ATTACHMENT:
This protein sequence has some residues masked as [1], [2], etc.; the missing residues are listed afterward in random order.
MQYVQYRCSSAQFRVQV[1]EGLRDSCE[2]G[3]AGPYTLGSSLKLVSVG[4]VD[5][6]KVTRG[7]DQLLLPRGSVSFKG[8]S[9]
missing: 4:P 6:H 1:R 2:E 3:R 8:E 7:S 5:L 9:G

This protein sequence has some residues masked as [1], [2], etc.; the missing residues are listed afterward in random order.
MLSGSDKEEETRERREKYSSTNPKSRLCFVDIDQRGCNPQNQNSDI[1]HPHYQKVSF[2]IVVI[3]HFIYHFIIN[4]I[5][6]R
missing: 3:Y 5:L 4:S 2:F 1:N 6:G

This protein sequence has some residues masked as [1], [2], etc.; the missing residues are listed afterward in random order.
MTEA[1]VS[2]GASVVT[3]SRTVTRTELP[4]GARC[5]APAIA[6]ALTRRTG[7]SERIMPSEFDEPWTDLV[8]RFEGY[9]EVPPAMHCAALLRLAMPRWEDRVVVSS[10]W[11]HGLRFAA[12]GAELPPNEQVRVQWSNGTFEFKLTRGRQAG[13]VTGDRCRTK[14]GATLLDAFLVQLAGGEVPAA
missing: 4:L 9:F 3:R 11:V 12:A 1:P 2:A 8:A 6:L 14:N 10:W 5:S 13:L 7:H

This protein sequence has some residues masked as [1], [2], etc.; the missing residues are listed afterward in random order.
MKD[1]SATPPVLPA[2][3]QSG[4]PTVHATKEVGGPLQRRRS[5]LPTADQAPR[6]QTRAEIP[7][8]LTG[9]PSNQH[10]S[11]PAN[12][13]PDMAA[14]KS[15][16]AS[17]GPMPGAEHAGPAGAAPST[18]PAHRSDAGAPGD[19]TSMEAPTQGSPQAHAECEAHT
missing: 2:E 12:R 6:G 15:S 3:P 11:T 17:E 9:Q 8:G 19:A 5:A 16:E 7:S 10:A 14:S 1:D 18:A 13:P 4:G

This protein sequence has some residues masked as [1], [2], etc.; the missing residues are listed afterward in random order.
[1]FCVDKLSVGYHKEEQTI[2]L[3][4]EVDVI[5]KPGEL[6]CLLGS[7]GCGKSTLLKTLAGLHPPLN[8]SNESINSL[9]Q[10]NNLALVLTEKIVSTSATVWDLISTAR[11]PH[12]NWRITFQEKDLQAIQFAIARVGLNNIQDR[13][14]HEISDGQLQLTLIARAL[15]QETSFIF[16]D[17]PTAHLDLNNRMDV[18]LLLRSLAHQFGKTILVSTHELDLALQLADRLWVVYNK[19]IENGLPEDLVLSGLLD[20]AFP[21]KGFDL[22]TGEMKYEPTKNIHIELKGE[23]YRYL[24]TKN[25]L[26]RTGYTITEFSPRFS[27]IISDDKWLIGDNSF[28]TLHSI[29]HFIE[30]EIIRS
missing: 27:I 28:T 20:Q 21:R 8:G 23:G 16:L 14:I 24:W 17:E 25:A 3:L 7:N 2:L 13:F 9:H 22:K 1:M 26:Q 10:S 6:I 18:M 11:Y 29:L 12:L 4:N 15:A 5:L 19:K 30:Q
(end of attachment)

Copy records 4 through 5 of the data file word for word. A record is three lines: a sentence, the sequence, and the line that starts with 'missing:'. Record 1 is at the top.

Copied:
This protein sequence has some residues masked as [1], [2], etc.; the missing residues are listed afterward in random order.
MKD[1]SATPPVLPA[2][3]QSG[4]PTVHATKEVGGPLQRRRS[5]LPTADQAPR[6]QTRAEIP[7][8]LTG[9]PSNQH[10]S[11]PAN[12][13]PDMAA[14]KS[15][16]AS[17]GPMPGAEHAGPAGAAPST[18]PAHRSDAGAPGD[19]TSMEAPTQGSPQAHAECEAHT
missing: 2:E 12:R 6:G 15:S 3:P 11:T 17:E 9:Q 8:G 19:A 5:A 16:E 7:S 10:A 14:S 1:D 18:A 13:P 4:G

This protein sequence has some residues masked as [1], [2], etc.; the missing residues are listed afterward in random order.
[1]FCVDKLSVGYHKEEQTI[2]L[3][4]EVDVI[5]KPGEL[6]CLLGS[7]GCGKSTLLKTLAGLHPPLN[8]SNESINSL[9]Q[10]NNLALVLTEKIVSTSATVWDLISTAR[11]PH[12]NWRITFQEKDLQAIQFAIARVGLNNIQDR[13][14]HEISDGQLQLTLIARAL[15]QETSFIF[16]D[17]PTAHLDLNNRMDV[18]LLLRSLAHQFGKTILVSTHELDLALQLADRLWVVYNK[19]IENGLPEDLVLSGLLD[20]AFP[21]KGFDL[22]TGEMKYEPTKNIHIELKGE[23]YRYL[24]TKN[25]L[26]RTGYTITEFSPRFS[27]IISDDKWLIGDNSF[28]TLHSI[29]HFIE[30]EIIRS
missing: 27:I 28:T 20:Q 21:R 8:G 23:G 16:L 14:I 24:W 17:E 25:A 3:L 7:N 2:L 13:F 9:H 22:K 1:M 26:Q 10:S 6:I 18:M 11:Y 29:L 12:L 4:N 15:A 5:L 19:K 30:Q